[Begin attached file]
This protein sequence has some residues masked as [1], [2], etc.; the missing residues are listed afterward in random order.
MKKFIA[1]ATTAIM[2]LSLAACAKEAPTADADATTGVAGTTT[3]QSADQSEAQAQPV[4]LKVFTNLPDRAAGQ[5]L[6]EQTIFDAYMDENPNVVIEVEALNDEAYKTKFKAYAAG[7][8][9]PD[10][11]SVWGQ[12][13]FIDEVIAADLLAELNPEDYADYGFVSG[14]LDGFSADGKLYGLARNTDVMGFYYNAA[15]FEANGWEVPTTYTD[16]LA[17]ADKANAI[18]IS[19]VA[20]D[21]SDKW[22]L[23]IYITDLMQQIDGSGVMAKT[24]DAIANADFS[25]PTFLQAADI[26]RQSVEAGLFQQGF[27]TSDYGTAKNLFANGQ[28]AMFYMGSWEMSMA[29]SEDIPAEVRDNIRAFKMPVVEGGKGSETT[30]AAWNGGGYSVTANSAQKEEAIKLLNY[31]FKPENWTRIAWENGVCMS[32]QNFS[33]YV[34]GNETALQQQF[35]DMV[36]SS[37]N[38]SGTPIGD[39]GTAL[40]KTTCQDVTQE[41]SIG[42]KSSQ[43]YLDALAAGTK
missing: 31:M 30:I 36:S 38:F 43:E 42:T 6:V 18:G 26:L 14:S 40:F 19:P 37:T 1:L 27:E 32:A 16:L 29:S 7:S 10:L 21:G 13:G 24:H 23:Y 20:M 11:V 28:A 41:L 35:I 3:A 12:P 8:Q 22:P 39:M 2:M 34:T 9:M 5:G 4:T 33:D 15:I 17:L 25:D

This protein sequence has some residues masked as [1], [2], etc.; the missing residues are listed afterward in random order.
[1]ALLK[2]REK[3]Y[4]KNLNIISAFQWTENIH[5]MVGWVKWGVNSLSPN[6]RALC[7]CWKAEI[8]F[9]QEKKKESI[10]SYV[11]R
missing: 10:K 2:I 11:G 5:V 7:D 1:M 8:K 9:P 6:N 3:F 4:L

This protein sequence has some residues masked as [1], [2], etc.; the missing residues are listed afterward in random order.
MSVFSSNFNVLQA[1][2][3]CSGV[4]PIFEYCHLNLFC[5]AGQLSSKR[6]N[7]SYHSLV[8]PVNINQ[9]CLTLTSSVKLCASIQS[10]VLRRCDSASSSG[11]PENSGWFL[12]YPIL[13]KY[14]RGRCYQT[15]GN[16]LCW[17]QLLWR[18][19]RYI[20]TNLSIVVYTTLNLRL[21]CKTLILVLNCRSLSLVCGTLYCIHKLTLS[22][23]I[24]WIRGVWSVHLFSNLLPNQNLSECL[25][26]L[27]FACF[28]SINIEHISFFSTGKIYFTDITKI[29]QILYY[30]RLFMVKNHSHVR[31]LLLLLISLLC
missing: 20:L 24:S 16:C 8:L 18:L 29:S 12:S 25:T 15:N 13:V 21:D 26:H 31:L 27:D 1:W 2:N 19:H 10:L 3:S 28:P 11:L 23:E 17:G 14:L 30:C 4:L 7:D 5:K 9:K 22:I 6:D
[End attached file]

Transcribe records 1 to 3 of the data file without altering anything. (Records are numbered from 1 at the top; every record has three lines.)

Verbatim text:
This protein sequence has some residues masked as [1], [2], etc.; the missing residues are listed afterward in random order.
MKKFIA[1]ATTAIM[2]LSLAACAKEAPTADADATTGVAGTTT[3]QSADQSEAQAQPV[4]LKVFTNLPDRAAGQ[5]L[6]EQTIFDAYMDENPNVVIEVEALNDEAYKTKFKAYAAG[7][8][9]PD[10][11]SVWGQ[12][13]FIDEVIAADLLAELNPEDYADYGFVSG[14]LDGFSADGKLYGLARNTDVMGFYYNAA[15]FEANGWEVPTTYTD[16]LA[17]ADKANAI[18]IS[19]VA[20]D[21]SDKW[22]L[23]IYITDLMQQIDGSGVMAKT[24]DAIANADFS[25]PTFLQAADI[26]RQSVEAGLFQQGF[27]TSDYGTAKNLFANGQ[28]AMFYMGSWEMSMA[29]SEDIPAEVRDNIRAFKMPVVEGGKGSETT[30]AAWNGGGYSVTANSAQKEEAIKLLNY[31]FKPENWTRIAWENGVCMS[32]QNFS[33]YV[34]GNETALQQQF[35]DMV[36]SS[37]N[38]SGTPIGD[39]GTAL[40]KTTCQDVTQE[41]SIG[42]KSSQ[43]YLDALAAGTK
missing: 31:M 30:I 36:S 38:F 43:E 42:T 6:V 18:G 26:L 14:S 40:F 19:P 37:T 1:L 27:E 32:A 16:L 29:S 7:S 10:L 21:G 13:G 24:H 23:Y 20:M 11:V 28:A 41:L 35:I 3:A 12:P 8:Q 22:P 39:M 2:M 34:T 9:M 5:G 4:T 33:D 15:I 17:L 25:D

This protein sequence has some residues masked as [1], [2], etc.; the missing residues are listed afterward in random order.
[1]ALLK[2]REK[3]Y[4]KNLNIISAFQWTENIH[5]MVGWVKWGVNSLSPN[6]RALC[7]CWKAEI[8]F[9]QEKKKESI[10]SYV[11]R
missing: 10:K 2:I 11:G 5:V 7:D 1:M 8:K 9:P 6:N 3:F 4:L

This protein sequence has some residues masked as [1], [2], etc.; the missing residues are listed afterward in random order.
MSVFSSNFNVLQA[1][2][3]CSGV[4]PIFEYCHLNLFC[5]AGQLSSKR[6]N[7]SYHSLV[8]PVNINQ[9]CLTLTSSVKLCASIQS[10]VLRRCDSASSSG[11]PENSGWFL[12]YPIL[13]KY[14]RGRCYQT[15]GN[16]LCW[17]QLLWR[18][19]RYI[20]TNLSIVVYTTLNLRL[21]CKTLILVLNCRSLSLVCGTLYCIHKLTLS[22][23]I[24]WIRGVWSVHLFSNLLPNQNLSECL[25][26]L[27]FACF[28]SINIEHISFFSTGKIYFTDITKI[29]QILYY[30]RLFMVKNHSHVR[31]LLLLLISLLC
missing: 20:L 24:S 16:C 8:L 18:L 29:S 12:S 25:T 15:N 13:V 21:D 26:H 31:L 27:D 1:W 2:N 19:H 10:L 3:S 28:P 11:L 23:E 17:G 14:L 30:C 4:L 7:D 5:K 9:K 22:I 6:D